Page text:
Oral Disease in Cats and Dogs

First Published: December 1991; Control and Therapy Series No. 3128; Mailing No. 163
Post Graduate Committee in Veterinary Science of the University of Sydney
PO Box A 561, Sydney South NSW 2000 , Australia; Tel: 02 9264 2122

The stench of stale blood, dung and pus emanating from the mouths of so many of my patients has finally provoked this eruption of dissent.

The sheer numbers passing through the practice, when extrapolated to the world situation, tells me that oral disease is the source of the greatest intractable pain and discomfort experienced by our companion animals.

This is a great and mindless cruelty we visit upon our animals from the whelping box to the grave. Just imagine having a mouth ulcer or toothache for a lifetime.

The internal factors are these:

Puppies and kittens cut their deciduous teeth between 2 and 6 weeks of age. An inevitable consequence of this is gingivitis. A diet of processed food ensures lack of gum massage and the gingivitis persists. The growing animal develops grooming behaviour and adds hair and faecal materials to the accumulated food scraps clogging the interdental spaces.

Between four and six months of age the permanent teeth erupt into a soup of blood, pus and saliva. The gingivitis is now well established and not infrequently one finds a young kitten or puppy with a complete set of deciduous teeth hanging from inflamed gingival shreds.

Even on a diet of processed food the deciduous teeth must eventually fall out. The permanent teeth come to occupy a diseased mouth and by this time the animal has learned not to chew on anything because of the pain involved.

The exquisite mechanism of teeth and gums, designed by nature to be cleaned, massage and stressed daily, is left to rot. Compare mining machinery properly maintained which can excavate a mountain but by disuse can be rendered useless.

A lifetime of inescapable pain is bad enough. The sequelae of endocarditis, iliac thrombosis, nephritis and all those other entities attributable to a permanent septic focus finally condemn this situation as being intolerable.

The external factors are these:

Foremost are the pet foods which are promoted as "complete diets only water needed". Along with petroleum and coffee, pet food is one of the biggest industries world wide.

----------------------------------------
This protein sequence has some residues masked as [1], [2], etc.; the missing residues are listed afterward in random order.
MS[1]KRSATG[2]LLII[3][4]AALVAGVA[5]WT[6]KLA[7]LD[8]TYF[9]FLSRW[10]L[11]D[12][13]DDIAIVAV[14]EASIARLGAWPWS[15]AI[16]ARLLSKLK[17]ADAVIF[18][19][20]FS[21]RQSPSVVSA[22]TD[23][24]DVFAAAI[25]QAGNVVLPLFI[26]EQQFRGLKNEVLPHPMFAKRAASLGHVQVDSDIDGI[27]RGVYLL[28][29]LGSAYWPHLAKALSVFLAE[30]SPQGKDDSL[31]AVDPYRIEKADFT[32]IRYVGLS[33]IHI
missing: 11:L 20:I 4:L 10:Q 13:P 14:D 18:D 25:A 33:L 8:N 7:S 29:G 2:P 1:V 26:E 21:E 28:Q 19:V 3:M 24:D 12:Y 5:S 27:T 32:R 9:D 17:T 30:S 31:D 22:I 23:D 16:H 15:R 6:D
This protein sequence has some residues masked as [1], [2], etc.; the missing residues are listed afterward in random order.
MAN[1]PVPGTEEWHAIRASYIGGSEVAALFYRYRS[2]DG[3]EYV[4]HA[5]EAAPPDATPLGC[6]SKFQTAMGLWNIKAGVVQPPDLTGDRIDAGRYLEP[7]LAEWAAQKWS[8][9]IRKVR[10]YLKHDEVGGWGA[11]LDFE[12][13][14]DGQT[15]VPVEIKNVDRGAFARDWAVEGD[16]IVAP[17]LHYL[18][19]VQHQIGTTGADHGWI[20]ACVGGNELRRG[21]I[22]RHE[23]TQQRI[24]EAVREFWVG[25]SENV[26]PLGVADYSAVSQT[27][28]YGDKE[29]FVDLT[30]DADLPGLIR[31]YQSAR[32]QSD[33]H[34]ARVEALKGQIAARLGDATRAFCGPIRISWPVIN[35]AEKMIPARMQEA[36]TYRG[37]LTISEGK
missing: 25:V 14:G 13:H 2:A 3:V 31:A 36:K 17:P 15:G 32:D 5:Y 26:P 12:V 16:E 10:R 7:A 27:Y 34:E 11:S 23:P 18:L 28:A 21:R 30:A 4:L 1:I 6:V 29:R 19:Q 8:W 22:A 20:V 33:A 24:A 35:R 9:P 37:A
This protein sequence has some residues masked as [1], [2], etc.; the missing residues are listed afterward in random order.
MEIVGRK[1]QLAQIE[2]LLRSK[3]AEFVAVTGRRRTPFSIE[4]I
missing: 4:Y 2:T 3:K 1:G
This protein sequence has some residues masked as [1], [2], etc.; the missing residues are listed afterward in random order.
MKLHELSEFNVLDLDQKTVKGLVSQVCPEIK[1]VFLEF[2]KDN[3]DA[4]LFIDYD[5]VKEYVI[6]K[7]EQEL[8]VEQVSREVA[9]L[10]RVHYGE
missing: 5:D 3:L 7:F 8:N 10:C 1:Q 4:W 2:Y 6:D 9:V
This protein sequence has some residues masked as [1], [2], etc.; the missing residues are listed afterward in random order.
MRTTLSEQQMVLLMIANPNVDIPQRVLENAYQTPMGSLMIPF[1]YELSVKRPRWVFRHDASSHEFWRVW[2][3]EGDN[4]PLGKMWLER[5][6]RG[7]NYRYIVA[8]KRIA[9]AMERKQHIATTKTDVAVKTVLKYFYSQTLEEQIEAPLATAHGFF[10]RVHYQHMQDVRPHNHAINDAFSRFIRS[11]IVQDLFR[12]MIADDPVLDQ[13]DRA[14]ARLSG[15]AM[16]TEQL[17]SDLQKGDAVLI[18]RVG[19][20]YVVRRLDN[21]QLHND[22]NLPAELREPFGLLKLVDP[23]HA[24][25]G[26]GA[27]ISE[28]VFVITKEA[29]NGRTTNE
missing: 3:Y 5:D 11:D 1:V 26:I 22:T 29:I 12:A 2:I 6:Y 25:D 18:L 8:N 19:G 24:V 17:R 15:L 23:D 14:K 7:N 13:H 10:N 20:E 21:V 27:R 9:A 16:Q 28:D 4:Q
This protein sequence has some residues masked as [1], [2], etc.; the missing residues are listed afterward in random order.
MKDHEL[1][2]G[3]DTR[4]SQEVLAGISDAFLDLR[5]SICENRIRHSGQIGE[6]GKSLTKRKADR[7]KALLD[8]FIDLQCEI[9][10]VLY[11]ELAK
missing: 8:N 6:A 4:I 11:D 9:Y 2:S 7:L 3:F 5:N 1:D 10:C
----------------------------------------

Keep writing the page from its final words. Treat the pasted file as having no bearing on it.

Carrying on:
Reacting to the now universal dental needs of our animals the dental instrument, the dental machine and even the imitation bone industries have flourished.

I believe many veterinary practitioners have reacted passively, perhaps providing some dental care as an after thought and virtually no advice. Since cats and dogs don't complain, owners don't realize and don't seek advice. Many vets just don't seem to be pro-active in this vital area.

As vets we need to provide more than palliative care. Brushing teeth and regular prophys are not enough when advice on diet and food to massage the gums is so vitally important.

What's to be done?

a. The internal system

Help them to control their two bouts of physiological gingivitis before it becomes pathological. Older larger dogs need raw bones and cats need raw meat on the bone.

b. The external system

The external commerce driven system did not exist before the 50's and now it seems such an inescapable part of life. It may take a while to alter course.

The profession can do much to re-educate itself and in turn the public. A few practice surveys and university based research projects would set the tone.

The pet food manufacturers will need advice on the problems caused by processed food. One pet food company gives bi-annual "prophys" to its research animals. (personal communication)

However, they may be persuaded to voluntarily print cautionary advice on their packaging.

What benefits can we expect?

Innumerable. Pets will be fed on cheap unprocessed bi-products some of the time. The environment will benefit, clients will be an average $1000 per animal/per lifetime better off. Certainly the pets can be expected to live longer as they enjoy their lives seeking to "steal bones out of the freezer".

As vets we will be happy to see more pain free, healthier pets and grateful owners.